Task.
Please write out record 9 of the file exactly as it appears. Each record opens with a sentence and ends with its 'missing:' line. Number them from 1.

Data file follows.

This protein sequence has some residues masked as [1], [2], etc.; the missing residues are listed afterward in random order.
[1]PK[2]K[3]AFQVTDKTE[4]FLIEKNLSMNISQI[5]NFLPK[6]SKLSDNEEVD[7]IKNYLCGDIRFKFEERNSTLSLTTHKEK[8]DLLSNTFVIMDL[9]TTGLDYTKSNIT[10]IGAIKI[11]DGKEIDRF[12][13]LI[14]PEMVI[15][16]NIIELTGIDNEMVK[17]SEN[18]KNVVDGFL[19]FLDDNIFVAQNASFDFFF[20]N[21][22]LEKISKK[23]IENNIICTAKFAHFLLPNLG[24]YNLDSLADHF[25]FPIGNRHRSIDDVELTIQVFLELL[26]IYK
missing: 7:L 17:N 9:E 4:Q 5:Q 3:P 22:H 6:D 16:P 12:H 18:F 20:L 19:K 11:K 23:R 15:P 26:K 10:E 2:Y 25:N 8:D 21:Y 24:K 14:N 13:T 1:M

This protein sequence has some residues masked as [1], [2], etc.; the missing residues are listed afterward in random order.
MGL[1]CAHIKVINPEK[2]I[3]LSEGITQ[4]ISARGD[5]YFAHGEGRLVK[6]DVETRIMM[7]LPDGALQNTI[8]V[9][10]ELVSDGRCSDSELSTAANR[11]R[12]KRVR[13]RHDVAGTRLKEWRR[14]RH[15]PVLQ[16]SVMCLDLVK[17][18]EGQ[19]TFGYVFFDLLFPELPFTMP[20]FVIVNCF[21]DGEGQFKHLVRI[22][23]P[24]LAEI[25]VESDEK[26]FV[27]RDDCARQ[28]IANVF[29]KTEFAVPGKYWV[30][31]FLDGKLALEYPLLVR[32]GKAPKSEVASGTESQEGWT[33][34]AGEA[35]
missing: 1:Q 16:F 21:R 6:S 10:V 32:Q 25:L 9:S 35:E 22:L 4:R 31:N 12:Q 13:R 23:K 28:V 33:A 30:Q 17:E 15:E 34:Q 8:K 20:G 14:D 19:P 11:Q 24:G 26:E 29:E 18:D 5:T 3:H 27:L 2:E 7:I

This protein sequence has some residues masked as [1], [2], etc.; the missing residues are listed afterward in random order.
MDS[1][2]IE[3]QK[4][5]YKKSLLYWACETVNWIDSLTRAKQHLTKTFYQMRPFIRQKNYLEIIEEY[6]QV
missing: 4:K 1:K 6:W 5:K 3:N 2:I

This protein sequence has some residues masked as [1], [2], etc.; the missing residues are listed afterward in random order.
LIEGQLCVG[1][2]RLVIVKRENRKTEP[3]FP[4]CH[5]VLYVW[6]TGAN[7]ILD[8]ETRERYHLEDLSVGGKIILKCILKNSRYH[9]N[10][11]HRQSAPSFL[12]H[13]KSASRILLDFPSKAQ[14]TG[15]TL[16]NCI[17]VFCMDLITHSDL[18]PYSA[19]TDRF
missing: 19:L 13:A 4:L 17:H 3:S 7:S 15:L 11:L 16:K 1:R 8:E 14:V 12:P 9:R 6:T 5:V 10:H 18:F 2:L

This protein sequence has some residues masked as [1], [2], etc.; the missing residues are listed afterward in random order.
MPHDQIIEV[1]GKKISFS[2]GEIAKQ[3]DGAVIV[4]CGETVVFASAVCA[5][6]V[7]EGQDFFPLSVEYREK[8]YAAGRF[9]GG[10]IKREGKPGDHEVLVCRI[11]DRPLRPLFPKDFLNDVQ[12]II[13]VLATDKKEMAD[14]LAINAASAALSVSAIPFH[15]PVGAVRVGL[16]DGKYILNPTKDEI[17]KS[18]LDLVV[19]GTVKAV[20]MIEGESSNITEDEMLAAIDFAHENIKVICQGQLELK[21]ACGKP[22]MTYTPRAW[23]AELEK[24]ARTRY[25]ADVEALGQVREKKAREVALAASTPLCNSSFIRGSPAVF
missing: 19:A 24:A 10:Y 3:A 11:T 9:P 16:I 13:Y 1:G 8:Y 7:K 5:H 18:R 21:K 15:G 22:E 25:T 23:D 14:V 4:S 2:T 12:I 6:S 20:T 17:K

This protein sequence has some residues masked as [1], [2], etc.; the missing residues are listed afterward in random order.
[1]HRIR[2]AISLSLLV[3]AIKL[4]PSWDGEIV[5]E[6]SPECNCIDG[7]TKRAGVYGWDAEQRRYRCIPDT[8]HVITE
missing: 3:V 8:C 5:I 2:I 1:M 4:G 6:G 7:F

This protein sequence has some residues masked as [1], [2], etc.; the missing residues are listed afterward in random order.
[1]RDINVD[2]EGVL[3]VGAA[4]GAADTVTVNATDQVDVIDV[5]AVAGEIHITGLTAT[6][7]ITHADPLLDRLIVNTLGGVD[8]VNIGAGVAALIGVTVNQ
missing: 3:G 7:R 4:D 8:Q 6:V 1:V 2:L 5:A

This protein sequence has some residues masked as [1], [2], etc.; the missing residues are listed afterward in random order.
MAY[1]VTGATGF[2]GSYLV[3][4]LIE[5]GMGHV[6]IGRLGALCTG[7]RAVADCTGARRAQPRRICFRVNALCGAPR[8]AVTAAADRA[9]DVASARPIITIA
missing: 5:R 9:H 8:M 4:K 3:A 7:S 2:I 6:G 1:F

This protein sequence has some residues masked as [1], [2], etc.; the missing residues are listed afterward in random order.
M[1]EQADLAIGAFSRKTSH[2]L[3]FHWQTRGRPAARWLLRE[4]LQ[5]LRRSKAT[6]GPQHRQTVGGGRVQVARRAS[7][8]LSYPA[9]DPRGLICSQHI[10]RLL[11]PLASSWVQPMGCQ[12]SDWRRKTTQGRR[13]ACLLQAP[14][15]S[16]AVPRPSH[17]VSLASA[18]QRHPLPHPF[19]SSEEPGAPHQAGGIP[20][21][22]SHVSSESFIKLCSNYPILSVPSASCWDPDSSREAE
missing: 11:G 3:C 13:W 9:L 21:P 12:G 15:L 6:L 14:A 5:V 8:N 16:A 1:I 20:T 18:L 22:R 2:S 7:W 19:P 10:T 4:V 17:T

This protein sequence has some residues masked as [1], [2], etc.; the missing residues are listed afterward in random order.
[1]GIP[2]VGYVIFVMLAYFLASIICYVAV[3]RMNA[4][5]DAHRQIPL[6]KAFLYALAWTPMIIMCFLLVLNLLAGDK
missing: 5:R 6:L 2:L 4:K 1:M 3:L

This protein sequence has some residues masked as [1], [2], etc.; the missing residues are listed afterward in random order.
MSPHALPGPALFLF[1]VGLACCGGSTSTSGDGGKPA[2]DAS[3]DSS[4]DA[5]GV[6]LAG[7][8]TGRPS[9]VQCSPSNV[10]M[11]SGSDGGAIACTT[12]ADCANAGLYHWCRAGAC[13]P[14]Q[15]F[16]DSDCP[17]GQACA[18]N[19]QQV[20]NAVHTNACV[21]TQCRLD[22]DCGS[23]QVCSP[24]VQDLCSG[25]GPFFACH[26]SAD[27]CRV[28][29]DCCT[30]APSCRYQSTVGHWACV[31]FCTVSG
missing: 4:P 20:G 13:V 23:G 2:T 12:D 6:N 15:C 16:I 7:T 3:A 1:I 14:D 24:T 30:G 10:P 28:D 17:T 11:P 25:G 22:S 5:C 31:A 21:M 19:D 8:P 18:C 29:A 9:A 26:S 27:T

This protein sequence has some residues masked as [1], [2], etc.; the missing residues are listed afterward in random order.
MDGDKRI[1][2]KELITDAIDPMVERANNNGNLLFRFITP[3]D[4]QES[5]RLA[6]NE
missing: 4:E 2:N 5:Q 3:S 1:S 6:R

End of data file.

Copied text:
This protein sequence has some residues masked as [1], [2], etc.; the missing residues are listed afterward in random order.
M[1]EQADLAIGAFSRKTSH[2]L[3]FHWQTRGRPAARWLLRE[4]LQ[5]LRRSKAT[6]GPQHRQTVGGGRVQVARRAS[7][8]LSYPA[9]DPRGLICSQHI[10]RLL[11]PLASSWVQPMGCQ[12]SDWRRKTTQGRR[13]ACLLQAP[14][15]S[16]AVPRPSH[17]VSLASA[18]QRHPLPHPF[19]SSEEPGAPHQAGGIP[20][21][22]SHVSSESFIKLCSNYPILSVPSASCWDPDSSREAE
missing: 11:G 3:C 13:W 9:L 21:P 12:G 15:L 6:L 14:A 5:V 8:N 16:A 1:I 20:T 18:L 22:R 2:S 7:W 19:P 10:T 4:V 17:T